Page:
Tuesday, April 9, 2013

More on EA, and free services.

I've said before, as have many other people, that if you're not paying for a service (such as Twitter or Facebook) and sometimes even if you are (such as cable television) then you are not the customer; you are the product. To cable TV providers, there are multiple products flowing in each direction; your eyeballs are the primary product, but they also see the scheduled programming to get you to watch the ads as a product. This attitude is actually somewhat characteristic of middlemen; there's some customer nature and some product nature on both sides of whatever deal they're in the middle of.

And that's where EA sits: as a middleman. The games they produce are a product; the sales we generate by buying those games are the product that EA sells to the developers, and that essentially means that we're product to EA as well. An intangible product, and that's where the trouble arises.

Normally, with a tangible product, it's both easy to determine damage and costly to incur damage in the delivery of the product. This means that the suppliers of that product will go to great lengths to avoid damaging the product; enormous amounts of expanded polystyrene stand testament to that. Intangible products seem to get no such care. Twitter will change its user experience radically, with no warning, resulting in disaffection among users; this is damage to the product, because a disgruntled person who's shown an ad will be FAR less inclined to click through than would a happy person. Facebook does similar things, to a greater extent due to its more pervasive nature, and yet advertisers will continue to buy its product. EA will make decisions which annoy buyers of games, making them reluctant to do business with EA, because EA haven't yet figured out that this is essentially damaging one of their products deliberately.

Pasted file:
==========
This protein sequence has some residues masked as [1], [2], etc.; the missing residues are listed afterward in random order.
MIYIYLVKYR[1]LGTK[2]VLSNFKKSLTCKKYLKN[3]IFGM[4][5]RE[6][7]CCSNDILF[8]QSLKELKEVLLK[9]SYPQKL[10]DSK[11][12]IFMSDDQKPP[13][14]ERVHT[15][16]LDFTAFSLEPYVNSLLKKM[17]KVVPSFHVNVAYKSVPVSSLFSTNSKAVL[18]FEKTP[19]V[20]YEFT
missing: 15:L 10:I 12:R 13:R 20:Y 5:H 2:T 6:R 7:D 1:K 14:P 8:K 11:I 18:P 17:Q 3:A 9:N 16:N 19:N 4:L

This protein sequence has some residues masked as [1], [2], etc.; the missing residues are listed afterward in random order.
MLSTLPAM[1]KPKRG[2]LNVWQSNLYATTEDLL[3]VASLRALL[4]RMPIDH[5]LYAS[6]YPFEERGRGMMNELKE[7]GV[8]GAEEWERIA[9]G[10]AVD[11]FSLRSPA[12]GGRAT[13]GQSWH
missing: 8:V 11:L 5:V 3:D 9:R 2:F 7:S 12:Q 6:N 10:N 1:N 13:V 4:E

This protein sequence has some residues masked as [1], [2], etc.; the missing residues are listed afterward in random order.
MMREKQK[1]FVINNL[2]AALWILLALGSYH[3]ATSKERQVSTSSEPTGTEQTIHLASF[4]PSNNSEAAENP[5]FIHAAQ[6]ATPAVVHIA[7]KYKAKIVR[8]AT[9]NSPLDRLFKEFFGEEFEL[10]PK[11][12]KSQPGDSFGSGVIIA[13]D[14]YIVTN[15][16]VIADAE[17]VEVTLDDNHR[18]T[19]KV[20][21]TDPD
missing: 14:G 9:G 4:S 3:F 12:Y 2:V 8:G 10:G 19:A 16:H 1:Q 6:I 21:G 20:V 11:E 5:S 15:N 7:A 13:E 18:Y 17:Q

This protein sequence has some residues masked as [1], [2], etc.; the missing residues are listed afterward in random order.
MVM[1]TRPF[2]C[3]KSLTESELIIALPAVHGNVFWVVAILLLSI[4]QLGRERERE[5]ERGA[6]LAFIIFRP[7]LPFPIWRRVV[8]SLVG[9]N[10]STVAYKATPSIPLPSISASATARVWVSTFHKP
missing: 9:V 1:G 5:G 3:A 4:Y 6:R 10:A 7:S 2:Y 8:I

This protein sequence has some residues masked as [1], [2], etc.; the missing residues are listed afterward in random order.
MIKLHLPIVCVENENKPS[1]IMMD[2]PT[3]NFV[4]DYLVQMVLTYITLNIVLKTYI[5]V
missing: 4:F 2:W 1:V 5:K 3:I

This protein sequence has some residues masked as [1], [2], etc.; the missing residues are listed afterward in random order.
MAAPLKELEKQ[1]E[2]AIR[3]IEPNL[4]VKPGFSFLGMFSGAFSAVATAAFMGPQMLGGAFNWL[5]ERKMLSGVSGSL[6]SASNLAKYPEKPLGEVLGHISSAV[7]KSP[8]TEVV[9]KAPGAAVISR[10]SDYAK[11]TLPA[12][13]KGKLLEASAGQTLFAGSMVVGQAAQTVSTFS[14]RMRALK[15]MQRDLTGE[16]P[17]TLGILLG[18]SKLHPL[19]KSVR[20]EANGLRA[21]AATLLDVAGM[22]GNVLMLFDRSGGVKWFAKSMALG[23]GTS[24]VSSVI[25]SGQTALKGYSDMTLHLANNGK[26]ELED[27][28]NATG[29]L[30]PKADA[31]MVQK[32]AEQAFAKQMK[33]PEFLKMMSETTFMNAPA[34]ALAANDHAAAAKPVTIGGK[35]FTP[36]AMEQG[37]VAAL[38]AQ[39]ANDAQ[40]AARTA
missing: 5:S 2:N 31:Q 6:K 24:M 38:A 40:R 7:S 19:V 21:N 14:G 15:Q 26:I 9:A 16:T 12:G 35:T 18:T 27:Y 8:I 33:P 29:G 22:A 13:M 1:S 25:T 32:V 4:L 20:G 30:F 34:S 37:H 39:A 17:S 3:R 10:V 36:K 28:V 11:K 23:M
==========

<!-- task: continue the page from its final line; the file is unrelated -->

I've no great objection to being an intangible product, but I would like it if the various companies selling me as such would wise up and try to avoid damaging their product. My doctor would no doubt be much happier with my stress levels, and the LA would find me far less irritable!

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